There’s nothing quite like poring over a real map, with it’s bold colours, contour lines, it’s richness of symbols and comments… there are enough clues on what to expect, but plenty more left to the imagination. Well thumbed pages marked with coffee stains, rips, and the dried blood of a millipede that got too close to your tent one evening. Old scribbled post-it notes from some past travels… the telephone number of a long forgotten B&B ? Or maybe that young woman bowled over by your athletic efforts? Nope, definitely the B&B.
The colour of the roads tell you the official story, red = national, green = prefectural, white = take your chances… but it’s the subtle details that reveal the truth. A straight road through a multitude of towns and intersections… not likely. A serpentine line through a wide swathe of white space… now that’s more like it! Just make sure you have enough water and a spare tube or two, and choose the more jagged of those lines to go up, and the smoother one to go down – it’ll hurt your legs but at least you’ll more likely survive the descent. And those little hot-spring signs – bingo! They are there for a reason, because that is where you stay the night and relaaaaaaaaax..
The thing about these old printed maps, though – they’re not always right. An inviting ocean view hotel on a long stretch of isolated coast road… now a decrepit parking lot. That luscious looking outdoor spa… actually a bathtub in someone’s backyard. Today, I find that my planned route, an intriguing road spiralling over the mountain border of Miyagi and Yamagata prefectures, has actually been impassable since the great earthquake of 2011, and my almost equally alluring backup plan has more recently been washed away due to heavy rain.
So I came back to the Fukushima outskirts and took the detour over Kosaka toge – on the map it looked a lovely climb and indeed it was. Starting from a pleasant village narrow and long – an extended row of houses clinging to the verge on each side of an incline – it ended at a rather breathtaking view of the wide valley basin below, it’s patchwork of bright yellow harvested rice fields mixed up with the grey brown of small towns beyond, while in the immediate foreground a family of three were punishing a two-litre bottle of shochu. After a late lunch at the dam further up the road, and a startled glance at the time, my leisurely time-wasting now suddenly turned into something a little more focused – let’s call it “panic” – when I realise that with only three hours of daylight left, I still had sixty mountain kilometres and any number of previously unanticipated climbs that lay between me and my hotel.
Head down, no photo-stops and I get to Kaminoyama town: I have one of those “that can’t be right” moments when I look down at the map, shuffle myself around to the direction I need to go, and then look up at a huge mountain rearing up immediately in front of me, with a dark mass of cloud building up behind. I furrow my brow – shit – it looked so much nicer on the map.
And it seems to take forever, that last climb up to Zao, as the forest closes round me and hoots, snorts and growls of neither man nor machine emanate from the shadows and then, as it softly starts to rain – oh bugger – I raise the intensity and push down on the pedals harder and harder. I’m in a trance of sorts, and I’m not sure that it’s real, but I pass a solitary street-lamp, nestled in the darkening clasp of the forest on the apex of one of the switchbacks, and I think I may be in the land of Narnia, half expecting some cheeky bare-chested goat-legged hairy local to pop out from behind a tree.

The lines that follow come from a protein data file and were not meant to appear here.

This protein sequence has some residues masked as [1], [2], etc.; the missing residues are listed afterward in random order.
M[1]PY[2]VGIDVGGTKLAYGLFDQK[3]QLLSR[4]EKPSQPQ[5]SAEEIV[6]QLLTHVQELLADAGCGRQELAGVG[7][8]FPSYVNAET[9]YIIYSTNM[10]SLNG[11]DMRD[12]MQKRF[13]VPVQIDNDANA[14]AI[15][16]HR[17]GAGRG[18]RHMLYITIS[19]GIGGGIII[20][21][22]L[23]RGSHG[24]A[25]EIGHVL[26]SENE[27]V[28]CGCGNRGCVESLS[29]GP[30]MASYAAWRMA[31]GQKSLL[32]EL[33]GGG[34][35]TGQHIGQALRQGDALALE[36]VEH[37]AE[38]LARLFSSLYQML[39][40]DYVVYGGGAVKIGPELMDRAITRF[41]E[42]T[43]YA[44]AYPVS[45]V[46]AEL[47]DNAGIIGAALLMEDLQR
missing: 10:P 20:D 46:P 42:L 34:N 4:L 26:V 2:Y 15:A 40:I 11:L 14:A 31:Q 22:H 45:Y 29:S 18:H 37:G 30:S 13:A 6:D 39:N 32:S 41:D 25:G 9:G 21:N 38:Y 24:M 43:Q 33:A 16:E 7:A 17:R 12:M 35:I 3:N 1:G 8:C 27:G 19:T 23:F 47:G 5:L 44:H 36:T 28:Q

After a dozen more of these corners I see some lights and roll in the village as the last of the daylight disappears. The room is shabby, drafty, and entirely unwelcoming, whilst the outdoor bath is luxuriant, it’s hot silky water inviting me to spend a couple hours in it’s soothing embrace, as I watch steam slowly circle up into the night sky.
The climb the next morning lived up to expectations – neverending. There was an initial ascent and descent followed by a thousand metres of straight climbing but the gradient was forgiving, and bar the mist-shrouded peak, the sun joined me for the whole way. Somewhat prune-like in my dehydrated state from last night’s bath, I nevertheless enjoyed the rhythm of the steady grind, and was pleased that the extra layer of clothes I’d brought with me filled a useful purpose at last on the initially chilly descent.
The eastern flank of the mountain had the feel of a bank holiday weekend, with droves of cars and motorbikes out for a drive, rubber-necking the mountain view – I was glad I was going down, and not up, seeing the state of some of some of the driving round here. Going down I could go at least as fast as everyone else and keep out of reach from most of the idiots. But despite the company I was keeping, it was a pleasant ride, stopping for drinks or ice cream on the long way down. It was only when the road eventually flattened out that the traffic built up and the cars and motorbikes started passing, too fast and too close, and it became distinctly grim.
And it was here the map saved me, revealing a road heading south across the hills, in the direction of Shiroishi. Devoid of traffic it rolled up and down, delivering me almost to the entrance of the Shinkansen station, as if it was telling me I’d done enough, why didn’t I just get a ticket, hop on the train and head home.
So I did.